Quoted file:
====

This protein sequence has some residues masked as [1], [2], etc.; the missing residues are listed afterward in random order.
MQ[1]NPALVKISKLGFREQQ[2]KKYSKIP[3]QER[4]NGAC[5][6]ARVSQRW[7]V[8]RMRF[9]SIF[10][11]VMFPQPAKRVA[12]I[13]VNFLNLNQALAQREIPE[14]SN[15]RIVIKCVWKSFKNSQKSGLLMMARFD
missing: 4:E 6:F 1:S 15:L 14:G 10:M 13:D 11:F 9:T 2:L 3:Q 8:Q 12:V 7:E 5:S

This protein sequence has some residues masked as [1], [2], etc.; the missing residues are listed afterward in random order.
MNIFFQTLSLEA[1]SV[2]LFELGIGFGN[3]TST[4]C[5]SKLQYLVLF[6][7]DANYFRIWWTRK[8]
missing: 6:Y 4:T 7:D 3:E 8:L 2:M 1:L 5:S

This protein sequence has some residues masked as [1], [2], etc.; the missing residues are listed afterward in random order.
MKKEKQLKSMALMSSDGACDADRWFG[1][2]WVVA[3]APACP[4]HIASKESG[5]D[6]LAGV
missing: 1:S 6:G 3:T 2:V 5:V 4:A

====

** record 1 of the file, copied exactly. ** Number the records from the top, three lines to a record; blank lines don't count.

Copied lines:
This protein sequence has some residues masked as [1], [2], etc.; the missing residues are listed afterward in random order.
MQ[1]NPALVKISKLGFREQQ[2]KKYSKIP[3]QER[4]NGAC[5][6]ARVSQRW[7]V[8]RMRF[9]SIF[10][11]VMFPQPAKRVA[12]I[13]VNFLNLNQALAQREIPE[14]SN[15]RIVIKCVWKSFKNSQKSGLLMMARFD
missing: 4:E 6:F 1:S 15:L 14:G 10:M 13:D 11:F 9:T 2:L 3:Q 8:Q 12:V 7:E 5:S